So, at long last, it seems that the negotiations on Brexit between the United Kingdom and the European Union have produced a draft agreement. We do not yet know what it contains but it will be a compromise that falls far short of the high expectations of June 2016 when the British voted to leave. It will tie Britain to the EU’s customs union and single market for an indefinite but probably very long time. Instead of making a glorious leap to independence, Britain will become a satellite orbiting the European planet, obliged to follow rules it will have no say in devising.… Seguir leyendo »
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On June 5, there were audible gasps in the House of Commons in London. The UK parliament was discussing the anomaly of the realm’s abortion laws: while Britain legalized abortion in 1967, Northern Ireland, though subject to the same parliament, still operates under an extremely restrictive Victorian-era law banning all abortions unless the mother’s life or health is at serious risk. The subject has recently come to the fore because the Republic of Ireland’s landslide vote last month to repeal its constitutional ban on abortion has made the situation in Northern Ireland seem all the more egregious.
Heidi Allen, a Conservative member of parliament for an English constituency, had just given a highly personal and emotional speech in favor of change:
I was ill when I made the incredibly hard decision to have a termination.… Seguir leyendo »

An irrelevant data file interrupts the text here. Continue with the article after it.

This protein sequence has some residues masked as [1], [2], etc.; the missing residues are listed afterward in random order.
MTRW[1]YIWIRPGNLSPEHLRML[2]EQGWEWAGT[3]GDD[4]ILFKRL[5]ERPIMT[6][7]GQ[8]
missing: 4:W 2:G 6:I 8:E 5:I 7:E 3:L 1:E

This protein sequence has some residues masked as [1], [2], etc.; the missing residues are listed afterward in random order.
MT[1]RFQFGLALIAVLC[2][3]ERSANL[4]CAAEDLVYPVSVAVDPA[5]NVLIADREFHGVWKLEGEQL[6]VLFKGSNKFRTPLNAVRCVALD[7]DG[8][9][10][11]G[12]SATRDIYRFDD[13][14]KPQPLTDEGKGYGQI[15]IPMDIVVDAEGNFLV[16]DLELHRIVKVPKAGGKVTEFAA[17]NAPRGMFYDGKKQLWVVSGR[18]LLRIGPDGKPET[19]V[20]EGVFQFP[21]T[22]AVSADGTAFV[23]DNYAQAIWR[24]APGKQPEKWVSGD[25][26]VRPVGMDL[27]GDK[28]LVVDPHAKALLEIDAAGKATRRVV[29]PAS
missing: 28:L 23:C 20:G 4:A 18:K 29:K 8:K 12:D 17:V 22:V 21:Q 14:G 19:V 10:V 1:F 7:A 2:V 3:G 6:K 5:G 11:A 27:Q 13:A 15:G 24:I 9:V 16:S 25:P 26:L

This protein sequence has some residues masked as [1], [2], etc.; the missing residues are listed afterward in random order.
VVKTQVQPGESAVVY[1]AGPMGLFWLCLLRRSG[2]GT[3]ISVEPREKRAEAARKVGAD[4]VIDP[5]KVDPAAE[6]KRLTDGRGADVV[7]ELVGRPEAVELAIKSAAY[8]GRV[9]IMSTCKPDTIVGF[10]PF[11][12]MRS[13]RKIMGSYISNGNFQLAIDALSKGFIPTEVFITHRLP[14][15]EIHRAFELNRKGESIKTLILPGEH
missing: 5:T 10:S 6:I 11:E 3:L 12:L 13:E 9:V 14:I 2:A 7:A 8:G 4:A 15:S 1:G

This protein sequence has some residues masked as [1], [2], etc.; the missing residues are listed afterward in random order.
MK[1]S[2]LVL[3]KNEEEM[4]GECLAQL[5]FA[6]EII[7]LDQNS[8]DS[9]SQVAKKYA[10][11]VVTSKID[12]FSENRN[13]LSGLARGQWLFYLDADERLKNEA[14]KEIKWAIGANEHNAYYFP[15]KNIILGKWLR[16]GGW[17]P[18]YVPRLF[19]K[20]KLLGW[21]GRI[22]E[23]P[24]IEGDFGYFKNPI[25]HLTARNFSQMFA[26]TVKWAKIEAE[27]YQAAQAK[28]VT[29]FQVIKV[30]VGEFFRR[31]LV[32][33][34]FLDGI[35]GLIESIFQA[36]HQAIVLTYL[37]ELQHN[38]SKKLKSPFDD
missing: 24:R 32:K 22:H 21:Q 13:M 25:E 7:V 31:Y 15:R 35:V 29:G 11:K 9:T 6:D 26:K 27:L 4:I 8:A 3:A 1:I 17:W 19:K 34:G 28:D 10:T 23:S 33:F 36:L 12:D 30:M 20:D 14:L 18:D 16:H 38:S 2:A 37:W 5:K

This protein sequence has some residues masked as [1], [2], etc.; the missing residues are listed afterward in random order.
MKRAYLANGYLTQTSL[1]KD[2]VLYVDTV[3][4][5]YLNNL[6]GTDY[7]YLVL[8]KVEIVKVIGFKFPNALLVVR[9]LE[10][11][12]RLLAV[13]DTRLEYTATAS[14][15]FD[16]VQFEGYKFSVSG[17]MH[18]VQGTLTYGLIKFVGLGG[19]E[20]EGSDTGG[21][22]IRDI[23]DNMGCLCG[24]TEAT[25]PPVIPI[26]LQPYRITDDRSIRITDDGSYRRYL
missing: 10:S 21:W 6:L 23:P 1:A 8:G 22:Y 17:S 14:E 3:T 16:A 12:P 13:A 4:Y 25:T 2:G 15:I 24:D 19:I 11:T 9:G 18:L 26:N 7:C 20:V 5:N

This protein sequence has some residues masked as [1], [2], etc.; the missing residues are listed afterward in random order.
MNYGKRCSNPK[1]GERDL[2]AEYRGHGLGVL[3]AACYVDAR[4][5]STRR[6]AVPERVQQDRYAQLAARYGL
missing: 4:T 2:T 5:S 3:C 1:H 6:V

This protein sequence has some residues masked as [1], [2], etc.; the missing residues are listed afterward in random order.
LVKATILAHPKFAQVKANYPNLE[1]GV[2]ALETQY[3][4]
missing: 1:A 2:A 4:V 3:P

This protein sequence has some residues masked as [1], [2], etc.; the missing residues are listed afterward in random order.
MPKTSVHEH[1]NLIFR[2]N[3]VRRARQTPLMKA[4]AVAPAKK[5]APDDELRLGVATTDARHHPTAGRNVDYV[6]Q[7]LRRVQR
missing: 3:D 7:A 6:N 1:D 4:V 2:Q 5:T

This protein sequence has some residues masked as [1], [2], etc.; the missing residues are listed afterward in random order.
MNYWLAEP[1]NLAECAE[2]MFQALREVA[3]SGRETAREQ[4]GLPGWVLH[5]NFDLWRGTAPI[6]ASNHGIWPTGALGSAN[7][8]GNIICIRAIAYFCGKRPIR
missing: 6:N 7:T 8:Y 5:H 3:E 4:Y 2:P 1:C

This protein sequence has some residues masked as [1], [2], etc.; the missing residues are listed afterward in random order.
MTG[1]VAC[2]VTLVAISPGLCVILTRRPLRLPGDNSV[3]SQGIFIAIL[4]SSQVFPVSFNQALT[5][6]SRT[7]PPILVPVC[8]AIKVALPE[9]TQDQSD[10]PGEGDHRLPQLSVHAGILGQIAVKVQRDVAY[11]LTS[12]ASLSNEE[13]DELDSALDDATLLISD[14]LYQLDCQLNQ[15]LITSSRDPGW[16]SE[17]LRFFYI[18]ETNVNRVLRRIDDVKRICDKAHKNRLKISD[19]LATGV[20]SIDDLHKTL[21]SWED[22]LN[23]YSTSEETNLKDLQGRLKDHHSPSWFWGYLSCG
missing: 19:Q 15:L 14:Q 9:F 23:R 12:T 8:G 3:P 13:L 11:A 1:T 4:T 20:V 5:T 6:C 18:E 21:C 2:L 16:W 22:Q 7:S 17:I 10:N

Just before lunchtime on Monday, European Council President Donald Tusk tweeted: “Tell me why I like Mondays!” He had just gotten off the phone with the Irish prime minister, Leo Varadkar. Varadkar told Tusk that Ireland was happy with a formula of words the British government had already agreed to: that, after Brexit, there will be “continued regulatory alignment” between both parts of Ireland. Behind this technocratic phrase, there was a great retreat by the British.
They had previously insisted that Northern Ireland is as British as Yorkshire and thus could have no special status after Brexit. The Irish government, with the full support of the European Union, had argued that this would mean the reimposition of a hard border on the island of Ireland and a real danger of undermining the Belfast Agreement of 1998 that ended the Troubles.… Seguir leyendo »
In the long and tangled history of relations between Britain and Ireland, it has generally been the Irish who seemed troubled. British identity was fixed, solid and self-confident. Britain had, after all, imposed itself on much of the world. Ireland, on the other hand, was anguished, uncertain and divided. Brits could look across the Irish Sea with a mixture of perplexity and patronizing disdain: Why can’t the Irish settle down and stop being so obsessed with those maddening questions of nationality and identity?
So perhaps some of us in Ireland can be allowed a moment of schadenfreude as we look across the same sea and ask a similar question.… Seguir leyendo »
To understand the sensational outcome of the British election, one must ask a basic question. What happens when phony populism collides with the real thing?
Last year’s triumph for Brexit has often been paired with the rise of Donald Trump as evidence of a populist surge. But most of those joining in with the ecstasies of English nationalist self-assertion were imposters. Brexit is an elite project dressed up in rough attire. When its Oxbridge-educated champions coined the appealing slogan “Take back control,” they cleverly neglected to add that they really meant control by and for the elite. The problem is that, as the elections showed, too many voters thought the control should belong to themselves.… Seguir leyendo »